Intercept NASH drug succeeds in field's first positive Phase 3 trial
- An experimental drug from Intercept Pharmaceuticals helped improve liver scarring in patients with non-alcoholic steatohepatitis, or NASH, in a large Phase 3 study, making for the first late-stage success to result from surging drugmaker testing of treatments for the fatty liver disease.
- Positive data in hand, Intercept plans to submit its drug, called obeticholic acid, to regulators in the U.S. and Europe later this year, potentially positioning the biotech as first to market with a treatment for a disease forecast to soon become the leading cause of liver transplants in the U.S.
- While Intercept's data mark a major milestone for the NASH field, the result comes with several caveats that temper the company's success. Treatment with obeticholic acid did not resolve NASH in significantly more patients than did placebo, and the drug's safety profile could pose challenges if approved.
Intercept has played the role of catalyst before.
Five years ago, positive results from a smaller study of obeticholic acid in NASH served as a starting gun for a field that's grown to include major pharmaceutical firms as well as dozens of biotechs.
Then, Intercept's success led to a six-fold increase in the company's stock price, which soared from just over $70 per share to reach above $460 a piece in the period of just two months. Now, following the first Phase 3 NASH success, Intercept's 15% stock jump to near $130 per share Tuesday reflects a field more measured in its expectations for potential treatments.
Several major drugmakers in the space have concluded NASH's complex nature will require combination treatment, while heady Wall Street forecasts of pharma's next big market now incorporate a greater understanding of the commercial challenges presented by a disease considered to be a "silent epidemic."
Clinical success is no sure thing, either. Earlier this month, Gilead Sciences reported its lead candidate for NASH failed, showing essentially no difference versus placebo in improving fibrosis.
Estimates put the prevalence of NASH, which stems from the steady build-up of fat in the liver, anywhere from as low as 3% of the U.S. adult population to as high as 12%. NASH triggers inflammation, resulting in liver scarring and, eventually, cirrhosis.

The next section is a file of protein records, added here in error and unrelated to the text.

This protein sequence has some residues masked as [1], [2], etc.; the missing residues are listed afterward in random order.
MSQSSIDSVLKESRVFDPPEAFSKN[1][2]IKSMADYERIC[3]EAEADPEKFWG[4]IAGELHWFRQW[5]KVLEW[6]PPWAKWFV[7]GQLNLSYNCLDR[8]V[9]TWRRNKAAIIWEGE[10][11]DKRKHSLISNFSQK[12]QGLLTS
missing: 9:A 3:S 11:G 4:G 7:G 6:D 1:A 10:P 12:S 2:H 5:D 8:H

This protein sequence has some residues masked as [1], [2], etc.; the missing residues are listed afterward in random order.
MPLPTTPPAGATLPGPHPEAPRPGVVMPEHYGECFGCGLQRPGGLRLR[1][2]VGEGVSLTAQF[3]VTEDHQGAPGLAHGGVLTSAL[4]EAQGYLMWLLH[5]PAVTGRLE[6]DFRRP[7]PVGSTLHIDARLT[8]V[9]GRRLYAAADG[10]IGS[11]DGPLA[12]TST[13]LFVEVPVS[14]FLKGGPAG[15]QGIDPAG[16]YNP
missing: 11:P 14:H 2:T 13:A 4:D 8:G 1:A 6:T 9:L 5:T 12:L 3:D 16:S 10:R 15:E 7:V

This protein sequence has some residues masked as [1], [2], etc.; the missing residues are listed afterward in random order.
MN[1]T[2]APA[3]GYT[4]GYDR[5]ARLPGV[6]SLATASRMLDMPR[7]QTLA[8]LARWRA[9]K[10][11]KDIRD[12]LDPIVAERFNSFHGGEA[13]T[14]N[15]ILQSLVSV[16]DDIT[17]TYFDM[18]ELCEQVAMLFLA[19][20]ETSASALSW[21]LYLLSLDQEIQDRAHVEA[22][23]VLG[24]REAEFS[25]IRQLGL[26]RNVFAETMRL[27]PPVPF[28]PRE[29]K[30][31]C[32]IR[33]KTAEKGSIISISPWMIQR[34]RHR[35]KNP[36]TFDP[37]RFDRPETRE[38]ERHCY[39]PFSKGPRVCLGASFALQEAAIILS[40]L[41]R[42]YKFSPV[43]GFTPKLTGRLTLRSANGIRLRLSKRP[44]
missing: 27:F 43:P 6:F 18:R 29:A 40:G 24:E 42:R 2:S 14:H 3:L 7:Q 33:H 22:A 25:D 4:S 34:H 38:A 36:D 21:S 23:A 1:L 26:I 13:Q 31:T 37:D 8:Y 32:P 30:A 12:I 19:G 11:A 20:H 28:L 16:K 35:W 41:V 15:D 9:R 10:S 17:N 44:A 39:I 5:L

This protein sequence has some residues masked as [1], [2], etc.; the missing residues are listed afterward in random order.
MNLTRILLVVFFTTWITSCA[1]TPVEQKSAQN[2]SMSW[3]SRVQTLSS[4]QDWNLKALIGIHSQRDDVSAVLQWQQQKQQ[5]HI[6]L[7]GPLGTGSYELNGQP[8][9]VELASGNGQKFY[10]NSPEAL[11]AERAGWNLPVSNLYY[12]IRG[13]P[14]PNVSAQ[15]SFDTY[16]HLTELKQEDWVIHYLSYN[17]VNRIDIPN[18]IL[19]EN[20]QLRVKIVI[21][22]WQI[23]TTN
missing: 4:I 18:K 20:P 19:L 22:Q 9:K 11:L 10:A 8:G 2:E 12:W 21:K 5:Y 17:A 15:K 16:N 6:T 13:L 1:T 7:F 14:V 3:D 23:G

Phase 3 success
Intercept now looks positioned to potentially win the first approval for a NASH treatment. Yet results from its study, dubbed REGENERATE, also leave room for potential competitors to improve on obeticholic acid's performance in the future.
Data unveiled Tuesday by Intercept showed obeticholic acid led to an improvement of one stage or greater in fibrosis without worsening of NASH at 18 months in 23% of patients given a high dose of the drug. That was statistically superior to the roughly 12% of patients on placebo who also saw a fibrosis improvement.
Only patients with stage 2 or stage 3 liver fibrosis were included in that analysis. Intercept also enrolled an exploratory cohort of 287 NASH patients with stage 1 liver fibrosis. Across the broader group, 21% of patients on high dose obeticholic acid experienced an improvement in fibrosis versus less than 11% on placebo.
No other drug has shown an anti-fibrotic effect in a late-stage study of NASH patients. In its study, Intercept confirmed NASH with fibrosis using biopsies at baseline, and then conducted a repeat biopsy at 18 months to assess the drug's effect.
Obeticholic acid did not, however, lead to significantly more frequent resolution of NASH without worsening of fibrosis — the study's other primary endpoint. About 12% of patients given the high dose of Intercept's drug met that measure, compared to 8% on placebo.
The Food and Drug Administration accepts both endpoints — improvement in fibrosis and NASH resolution — as supportive of a potential approval. Intercept also tested a lower dose of obeticholic acid that did not perform as well compared to placebo.
Importantly, obeticholic acid comes with a side effect profile that could present hurdles to patient uptake if the drug were to win approval.
Half of patients on the high dose of the drug experienced dose-related pruritis, or itching. Most pruritus events were mild to moderate, but severe pruritis occurred in 5% of those enrolled in the high-dose arm. According to the trial plan, any incidence of severe pruritus required treatment discontinuation, and pruritus-related halting of treatment was reported in 9% of patients given the higher dose.
Pruritus is a notable side effect, because many NASH patients don't see symptoms until later stages of the disease.
Intercept plans to discuss dose titration with the FDA as a potential approach to mitigate the effect of pruritus.
Three percent of patients on high dose obeticholic acid experienced hepatobiliary events, a potential concern given the drug's black box warning for its approved condition, primary biliary cholangitis.
Intercept's not the only biotech with a Phase 3 dataset in 2019. Results are expected from French biotech Genfit in the back half of this year, while Gilead still has data to report from a second late-stage study testing its now once-failed drug selonsertib.
Full results from REGENERATE will be presented at the International Liver Congress in April, Intercept said.
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